University College’s JCR has voted to petition College remove the term ‘Rhodes’ from the name of its computer room.
The computer room was not named in honour of Cecil Rhodes himself, but rather a group of Rhodes scholars, a point addressed at the JCR’s General Meeting on Sunday, where the motion was proposed.
The motion was titled “Rename the Rhodes Computer Room”, with its full description seeming to imply that the room had been named directly after Rhodes.
At the meeting, there were questions and discussion over whether the room had been named after Cecil Rhodes personally or for some other reason. By the end of the meeting, consensus had been established to change the name regardless of which the situation was. It was also decided to contact the college archivist regarding the origin of the name.
University College student Suzanne Angliviel told Cherwell, “Univ JCR was indeed aware that a certain time inconsistency meant that the computer room could not have been named after Cecil Rhodes himself. It does however bear his name, since a group of Univ Old Members, who were also Rhodes scholars, paid for the College’s first computer room to mark the 80th anniversary of the Rhodes Scholarship.”
One argument raised in favour of removing the term ‘Rhodes’ was that it would dissuade BME students from applying to University College, especially in light of the publicity the Rhodes Must Fall in Oxford movement has attained.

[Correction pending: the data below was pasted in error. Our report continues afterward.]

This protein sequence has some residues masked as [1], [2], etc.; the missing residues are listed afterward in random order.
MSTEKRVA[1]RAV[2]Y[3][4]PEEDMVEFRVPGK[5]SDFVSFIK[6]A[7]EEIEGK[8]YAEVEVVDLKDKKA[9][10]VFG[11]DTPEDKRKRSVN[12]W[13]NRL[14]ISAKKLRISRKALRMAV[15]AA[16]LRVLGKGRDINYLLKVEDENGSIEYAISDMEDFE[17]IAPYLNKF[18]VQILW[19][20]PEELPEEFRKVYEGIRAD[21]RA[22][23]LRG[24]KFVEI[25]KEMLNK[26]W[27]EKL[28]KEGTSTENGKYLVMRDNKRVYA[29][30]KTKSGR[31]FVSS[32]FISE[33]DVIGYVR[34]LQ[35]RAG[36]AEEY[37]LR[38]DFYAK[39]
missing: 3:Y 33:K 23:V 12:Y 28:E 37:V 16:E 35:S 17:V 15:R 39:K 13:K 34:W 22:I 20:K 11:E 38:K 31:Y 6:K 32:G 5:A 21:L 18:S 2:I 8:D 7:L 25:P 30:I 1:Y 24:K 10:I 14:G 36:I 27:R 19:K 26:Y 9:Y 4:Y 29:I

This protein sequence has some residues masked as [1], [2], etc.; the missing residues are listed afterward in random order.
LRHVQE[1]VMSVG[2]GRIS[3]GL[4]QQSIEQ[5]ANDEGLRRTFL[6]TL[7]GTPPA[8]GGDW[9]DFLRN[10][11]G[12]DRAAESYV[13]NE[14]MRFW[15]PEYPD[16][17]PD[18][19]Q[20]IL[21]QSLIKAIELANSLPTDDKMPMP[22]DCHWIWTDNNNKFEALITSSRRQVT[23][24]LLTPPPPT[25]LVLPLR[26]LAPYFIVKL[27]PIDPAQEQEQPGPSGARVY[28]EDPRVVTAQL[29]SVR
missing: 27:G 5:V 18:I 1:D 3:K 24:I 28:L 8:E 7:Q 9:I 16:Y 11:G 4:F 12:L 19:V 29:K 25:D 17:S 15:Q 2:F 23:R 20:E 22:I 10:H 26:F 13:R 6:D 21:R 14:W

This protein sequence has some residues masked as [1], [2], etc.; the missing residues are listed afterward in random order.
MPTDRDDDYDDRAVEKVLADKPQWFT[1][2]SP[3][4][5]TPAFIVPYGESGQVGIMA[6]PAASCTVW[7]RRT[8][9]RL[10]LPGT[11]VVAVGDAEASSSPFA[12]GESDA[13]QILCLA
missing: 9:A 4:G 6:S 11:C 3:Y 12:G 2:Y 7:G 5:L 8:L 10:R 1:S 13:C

Another University College student noted that the change would alleviate any ambiguity regarding the name.
The University College archivist, after the motion was passed, commented, “There was a Rhodes Scholars reunion in Oxford that year (I guess to mark the 80th anniversary of the creation of the Rhodes Scholarships), and to mark the event a group of Univ. Rhodes Scholars clubbed together to pay for the College to equip its first ever computer room. So the room was (and is) called the Rhodes Computing Room in honour of Univ’s generous Rhodes Scholars and definitely not after Cecil Rhodes himself.”
University College has, in response to this confirmation, stated, “We consider the room to have been named in honour of the College’s Rhodes scholars past and present, not Cecil Rhodes himself. In the light of these facts, the Junior Common Room and the College will consider together whether or not to rename the room for purposes of clarification later this term.”
In a follow-up email, members of the University College JCR were informed that, “Based on the discussion that was had, it seems college is responsive to our initial demands to consider renaming the room”; as a result, the email continued, “they would like further clarification on what the name should be changed to by Wednesday of 2nd Week.”
The motion passed without opposition.